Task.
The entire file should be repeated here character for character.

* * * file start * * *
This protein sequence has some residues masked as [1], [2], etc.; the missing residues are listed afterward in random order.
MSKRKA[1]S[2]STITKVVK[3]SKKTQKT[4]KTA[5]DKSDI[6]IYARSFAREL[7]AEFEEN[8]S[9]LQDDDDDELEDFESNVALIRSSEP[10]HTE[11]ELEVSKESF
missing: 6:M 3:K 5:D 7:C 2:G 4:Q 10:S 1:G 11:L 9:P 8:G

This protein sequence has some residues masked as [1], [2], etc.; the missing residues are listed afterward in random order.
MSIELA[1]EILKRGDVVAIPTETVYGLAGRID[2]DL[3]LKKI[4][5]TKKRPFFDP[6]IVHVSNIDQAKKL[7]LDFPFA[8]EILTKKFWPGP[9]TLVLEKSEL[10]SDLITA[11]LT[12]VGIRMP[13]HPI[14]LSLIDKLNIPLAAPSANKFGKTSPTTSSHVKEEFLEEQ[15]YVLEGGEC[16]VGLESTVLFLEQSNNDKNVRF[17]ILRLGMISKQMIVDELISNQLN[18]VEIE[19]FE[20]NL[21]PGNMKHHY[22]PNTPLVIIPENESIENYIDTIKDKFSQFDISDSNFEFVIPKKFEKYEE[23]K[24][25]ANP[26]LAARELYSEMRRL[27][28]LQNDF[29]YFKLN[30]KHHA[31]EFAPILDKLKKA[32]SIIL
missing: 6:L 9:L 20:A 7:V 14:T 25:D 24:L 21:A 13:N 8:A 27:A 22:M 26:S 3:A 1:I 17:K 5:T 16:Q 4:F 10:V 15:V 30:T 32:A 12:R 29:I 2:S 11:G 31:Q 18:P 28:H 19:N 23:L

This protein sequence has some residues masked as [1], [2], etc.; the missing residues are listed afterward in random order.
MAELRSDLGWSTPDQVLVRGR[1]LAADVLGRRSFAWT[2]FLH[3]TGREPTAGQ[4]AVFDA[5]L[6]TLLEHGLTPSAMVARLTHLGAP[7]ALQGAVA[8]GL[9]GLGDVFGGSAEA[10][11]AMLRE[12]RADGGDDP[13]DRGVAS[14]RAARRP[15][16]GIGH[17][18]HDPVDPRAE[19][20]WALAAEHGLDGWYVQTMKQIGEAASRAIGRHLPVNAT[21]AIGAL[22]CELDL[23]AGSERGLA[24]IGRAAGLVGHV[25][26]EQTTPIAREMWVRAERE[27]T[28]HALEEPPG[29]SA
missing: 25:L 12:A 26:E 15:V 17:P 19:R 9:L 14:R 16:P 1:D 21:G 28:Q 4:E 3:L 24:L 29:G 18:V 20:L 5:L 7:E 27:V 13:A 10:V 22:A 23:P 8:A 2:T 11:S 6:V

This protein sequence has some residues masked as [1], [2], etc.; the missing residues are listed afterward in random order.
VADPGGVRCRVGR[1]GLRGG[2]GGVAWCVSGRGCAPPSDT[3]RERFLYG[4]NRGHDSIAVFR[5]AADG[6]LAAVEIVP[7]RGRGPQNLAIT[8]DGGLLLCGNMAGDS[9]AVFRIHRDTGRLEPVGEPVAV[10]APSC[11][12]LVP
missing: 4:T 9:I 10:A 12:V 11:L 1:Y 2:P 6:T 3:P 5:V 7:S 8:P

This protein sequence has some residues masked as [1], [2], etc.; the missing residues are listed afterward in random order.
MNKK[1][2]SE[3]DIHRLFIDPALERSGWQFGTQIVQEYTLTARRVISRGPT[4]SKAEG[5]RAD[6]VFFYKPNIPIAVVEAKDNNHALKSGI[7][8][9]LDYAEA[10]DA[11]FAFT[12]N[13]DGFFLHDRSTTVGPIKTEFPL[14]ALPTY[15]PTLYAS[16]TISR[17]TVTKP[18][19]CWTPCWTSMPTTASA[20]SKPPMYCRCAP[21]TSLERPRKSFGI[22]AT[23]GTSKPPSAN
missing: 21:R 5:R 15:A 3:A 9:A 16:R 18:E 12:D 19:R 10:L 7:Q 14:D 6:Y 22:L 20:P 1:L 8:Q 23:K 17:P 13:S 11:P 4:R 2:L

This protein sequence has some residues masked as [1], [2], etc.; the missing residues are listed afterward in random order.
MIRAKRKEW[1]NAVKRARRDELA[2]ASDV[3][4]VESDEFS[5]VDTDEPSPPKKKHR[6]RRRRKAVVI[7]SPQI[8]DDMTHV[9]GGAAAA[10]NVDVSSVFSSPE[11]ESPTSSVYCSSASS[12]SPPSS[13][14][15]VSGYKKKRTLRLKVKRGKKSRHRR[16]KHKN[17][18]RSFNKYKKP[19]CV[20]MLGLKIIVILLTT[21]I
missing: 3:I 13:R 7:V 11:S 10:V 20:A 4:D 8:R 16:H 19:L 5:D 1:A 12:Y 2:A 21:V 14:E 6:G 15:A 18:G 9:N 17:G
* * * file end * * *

This protein sequence has some residues masked as [1], [2], etc.; the missing residues are listed afterward in random order.
MSKRKA[1]S[2]STITKVVK[3]SKKTQKT[4]KTA[5]DKSDI[6]IYARSFAREL[7]AEFEEN[8]S[9]LQDDDDDELEDFESNVALIRSSEP[10]HTE[11]ELEVSKESF
missing: 6:M 3:K 5:D 7:C 2:G 4:Q 10:S 1:G 11:L 9:P 8:G

This protein sequence has some residues masked as [1], [2], etc.; the missing residues are listed afterward in random order.
MSIELA[1]EILKRGDVVAIPTETVYGLAGRID[2]DL[3]LKKI[4][5]TKKRPFFDP[6]IVHVSNIDQAKKL[7]LDFPFA[8]EILTKKFWPGP[9]TLVLEKSEL[10]SDLITA[11]LT[12]VGIRMP[13]HPI[14]LSLIDKLNIPLAAPSANKFGKTSPTTSSHVKEEFLEEQ[15]YVLEGGEC[16]VGLESTVLFLEQSNNDKNVRF[17]ILRLGMISKQMIVDELISNQLN[18]VEIE[19]FE[20]NL[21]PGNMKHHY[22]PNTPLVIIPENESIENYIDTIKDKFSQFDISDSNFEFVIPKKFEKYEE[23]K[24][25]ANP[26]LAARELYSEMRRL[27][28]LQNDF[29]YFKLN[30]KHHA[31]EFAPILDKLKKA[32]SIIL
missing: 6:L 9:L 20:A 7:V 14:T 25:D 24:L 21:A 13:N 8:A 27:A 22:M 26:S 3:A 1:I 17:K 5:T 16:Q 4:F 10:V 15:V 30:T 32:A 12:R 29:I 2:S 11:G 31:Q 18:P 28:H 19:N 23:L

This protein sequence has some residues masked as [1], [2], etc.; the missing residues are listed afterward in random order.
MAELRSDLGWSTPDQVLVRGR[1]LAADVLGRRSFAWT[2]FLH[3]TGREPTAGQ[4]AVFDA[5]L[6]TLLEHGLTPSAMVARLTHLGAP[7]ALQGAVA[8]GL[9]GLGDVFGGSAEA[10][11]AMLRE[12]RADGGDDP[13]DRGVAS[14]RAARRP[15][16]GIGH[17][18]HDPVDPRAE[19][20]WALAAEHGLDGWYVQTMKQIGEAASRAIGRHLPVNAT[21]AIGAL[22]CELDL[23]AGSERGLA[24]IGRAAGLVGHV[25][26]EQTTPIAREMWVRAERE[27]T[28]HALEEPPG[29]SA
missing: 25:L 12:A 26:E 15:V 17:P 19:R 9:L 14:R 16:P 1:D 21:G 28:Q 4:E 3:L 24:L 29:G 18:V 20:L 5:L 7:E 27:V 13:A 10:V 22:A 23:P 8:A 2:T 11:S 6:V

This protein sequence has some residues masked as [1], [2], etc.; the missing residues are listed afterward in random order.
VADPGGVRCRVGR[1]GLRGG[2]GGVAWCVSGRGCAPPSDT[3]RERFLYG[4]NRGHDSIAVFR[5]AADG[6]LAAVEIVP[7]RGRGPQNLAIT[8]DGGLLLCGNMAGDS[9]AVFRIHRDTGRLEPVGEPVAV[10]APSC[11][12]LVP
missing: 4:T 9:I 10:A 12:V 11:L 1:Y 2:P 6:T 3:P 5:V 7:S 8:P

This protein sequence has some residues masked as [1], [2], etc.; the missing residues are listed afterward in random order.
MNKK[1][2]SE[3]DIHRLFIDPALERSGWQFGTQIVQEYTLTARRVISRGPT[4]SKAEG[5]RAD[6]VFFYKPNIPIAVVEAKDNNHALKSGI[7][8][9]LDYAEA[10]DA[11]FAFT[12]N[13]DGFFLHDRSTTVGPIKTEFPL[14]ALPTY[15]PTLYAS[16]TISR[17]TVTKP[18][19]CWTPCWTSMPTTASA[20]SKPPMYCRCAP[21]TSLERPRKSFGI[22]AT[23]GTSKPPSAN
missing: 21:R 5:R 15:A 3:A 9:A 16:R 18:E 12:D 19:R 10:L 7:Q 14:D 6:Y 22:L 20:P 1:L 8:Q 23:K 17:P 13:S 11:P 4:R 2:L

This protein sequence has some residues masked as [1], [2], etc.; the missing residues are listed afterward in random order.
MIRAKRKEW[1]NAVKRARRDELA[2]ASDV[3][4]VESDEFS[5]VDTDEPSPPKKKHR[6]RRRRKAVVI[7]SPQI[8]DDMTHV[9]GGAAAA[10]NVDVSSVFSSPE[11]ESPTSSVYCSSASS[12]SPPSS[13][14][15]VSGYKKKRTLRLKVKRGKKSRHRR[16]KHKN[17][18]RSFNKYKKP[19]CV[20]MLGLKIIVILLTT[21]I
missing: 3:I 13:R 7:V 11:S 10:V 20:A 4:D 8:R 16:H 19:L 5:D 1:A 12:Y 2:A 21:V 14:E 6:G 15:A 18:G 9:N 17:G